Stop and consider this: If McCain had won, and they got some aging born-again preacher from a holdout racially segregated white privilege district of the South. Say for example, a Jerry Falwell type of caricature.

    What if, during his benediction, this joker gave some poetry something about like this . . .

    Would you think that that was equally as ‘trivial?’

    Or how about this, leave everything the same as in Lowery’s original transcript

    [quote]
    Lord, in the memory of all the saints who from their labors rest, and in the joy of a new beginning, we ask you to help us work for that day when black will not be asked to get in back, when brown can stick around … when yellow will be mellow … when the red man can get ahead, man; and when white will embrace what is right. That all those who do justice and love mercy say Amen.[quote]

    But just change “when white will embrace what is right” to “when non-whites will embrace what is right.”

    Would THAT be trivial?

    No it would NOT be trivial, and neither is implying that “whites embrace what is wrong!!”

  3. Half-breed "White" Hillbillly Boy Half-breed "White" Hillbillly Boy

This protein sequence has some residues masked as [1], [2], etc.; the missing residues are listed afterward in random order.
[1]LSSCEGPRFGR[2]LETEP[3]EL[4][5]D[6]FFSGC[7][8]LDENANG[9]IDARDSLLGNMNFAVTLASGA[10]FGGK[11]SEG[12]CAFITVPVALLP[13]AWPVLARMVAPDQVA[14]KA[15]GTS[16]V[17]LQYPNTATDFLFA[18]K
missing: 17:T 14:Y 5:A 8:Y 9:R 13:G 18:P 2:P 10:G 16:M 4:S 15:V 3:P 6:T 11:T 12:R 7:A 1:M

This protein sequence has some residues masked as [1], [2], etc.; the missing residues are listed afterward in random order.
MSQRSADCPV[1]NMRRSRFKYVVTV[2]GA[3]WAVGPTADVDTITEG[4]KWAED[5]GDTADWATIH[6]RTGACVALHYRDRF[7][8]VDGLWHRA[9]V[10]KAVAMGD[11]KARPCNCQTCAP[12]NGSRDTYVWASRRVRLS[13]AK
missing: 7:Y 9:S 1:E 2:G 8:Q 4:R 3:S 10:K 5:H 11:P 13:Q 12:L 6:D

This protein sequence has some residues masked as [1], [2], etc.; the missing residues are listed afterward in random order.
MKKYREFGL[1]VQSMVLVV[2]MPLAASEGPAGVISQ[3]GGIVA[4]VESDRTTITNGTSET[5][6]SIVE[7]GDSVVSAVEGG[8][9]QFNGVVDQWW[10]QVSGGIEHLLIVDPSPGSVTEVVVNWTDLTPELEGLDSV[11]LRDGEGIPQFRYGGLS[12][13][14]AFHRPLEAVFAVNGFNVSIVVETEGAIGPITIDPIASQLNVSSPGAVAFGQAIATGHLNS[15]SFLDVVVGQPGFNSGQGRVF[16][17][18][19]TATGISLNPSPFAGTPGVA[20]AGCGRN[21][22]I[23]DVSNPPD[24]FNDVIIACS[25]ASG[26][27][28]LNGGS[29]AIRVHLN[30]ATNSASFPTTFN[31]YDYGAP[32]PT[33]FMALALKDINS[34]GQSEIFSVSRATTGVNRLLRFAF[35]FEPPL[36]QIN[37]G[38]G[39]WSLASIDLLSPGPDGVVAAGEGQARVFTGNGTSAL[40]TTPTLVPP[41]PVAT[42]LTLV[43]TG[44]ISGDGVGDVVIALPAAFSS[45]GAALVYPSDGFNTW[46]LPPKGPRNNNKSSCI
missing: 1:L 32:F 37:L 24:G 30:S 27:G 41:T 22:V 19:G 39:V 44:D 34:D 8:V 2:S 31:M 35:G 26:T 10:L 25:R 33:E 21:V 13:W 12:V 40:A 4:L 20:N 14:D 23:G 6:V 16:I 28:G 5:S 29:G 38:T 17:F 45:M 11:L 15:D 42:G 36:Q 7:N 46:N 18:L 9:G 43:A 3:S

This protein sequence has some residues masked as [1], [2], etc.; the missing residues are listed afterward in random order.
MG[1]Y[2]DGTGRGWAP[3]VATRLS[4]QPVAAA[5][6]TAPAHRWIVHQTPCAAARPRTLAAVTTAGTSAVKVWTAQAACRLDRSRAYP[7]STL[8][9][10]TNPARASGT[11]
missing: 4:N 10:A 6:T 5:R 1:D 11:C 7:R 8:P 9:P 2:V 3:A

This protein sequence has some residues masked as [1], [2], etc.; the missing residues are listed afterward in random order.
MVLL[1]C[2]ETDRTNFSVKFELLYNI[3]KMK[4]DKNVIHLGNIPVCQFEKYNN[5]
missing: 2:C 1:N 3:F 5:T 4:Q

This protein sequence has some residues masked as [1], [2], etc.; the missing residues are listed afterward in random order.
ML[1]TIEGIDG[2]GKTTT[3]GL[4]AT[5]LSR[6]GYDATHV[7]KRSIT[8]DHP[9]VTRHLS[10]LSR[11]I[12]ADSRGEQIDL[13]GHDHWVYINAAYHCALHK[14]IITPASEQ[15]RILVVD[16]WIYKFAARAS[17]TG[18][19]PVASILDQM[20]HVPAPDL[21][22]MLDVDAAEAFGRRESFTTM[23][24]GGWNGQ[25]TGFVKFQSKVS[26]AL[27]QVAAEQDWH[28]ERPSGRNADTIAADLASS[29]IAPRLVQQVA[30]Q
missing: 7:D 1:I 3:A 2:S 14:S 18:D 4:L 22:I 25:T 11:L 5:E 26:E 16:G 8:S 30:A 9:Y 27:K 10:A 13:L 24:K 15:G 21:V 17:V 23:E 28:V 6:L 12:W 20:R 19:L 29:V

Thanks for your response Zurui. Indeed I am familiar with Malcolm X through reading of his life, not through movies.

    I believe that the very concept of race is the problem, and as you point out, we are still a long way from relinquishing this crutch to understand and relate to one another, in all our individual differences and in all our cultural and linguistic affinities.

    I have read that this litany of red-dead, yellow-mellow, etc., is a take on a traditional African American poem. This does NOT make it acceptable for use in the benediction of the inauguration of the United States of America. I could recount to you many ‘traditional white cracker’ aphorisms to which I was subjected in my hillbilly youth by my paternal kin, which are equally as ‘quaint’ if viewed as harmless from a racist ‘white’ person’s perspective. As I said, we should be striving to eliminate these conceptions of one another from our minds, our lives, and our societies, not reaffirming them by treating them as humorous glimpses into our traditions.

    Something is never okay to say if it is not okay for anyone to say it at any time, that is my view on language which may have a racially or socially divisive nature.

    I have no intent to become a regular here, but I hope my essay will provoke thought and will keep cheking back in for a while to engage in any dialogue. I was simply quite shaken by these events, and even more shaken to read how universally positive many Obama fans are about the Lowery benediction.

    If that constitutes trolling, my apologies, but I appreciate your keeping my essay intact.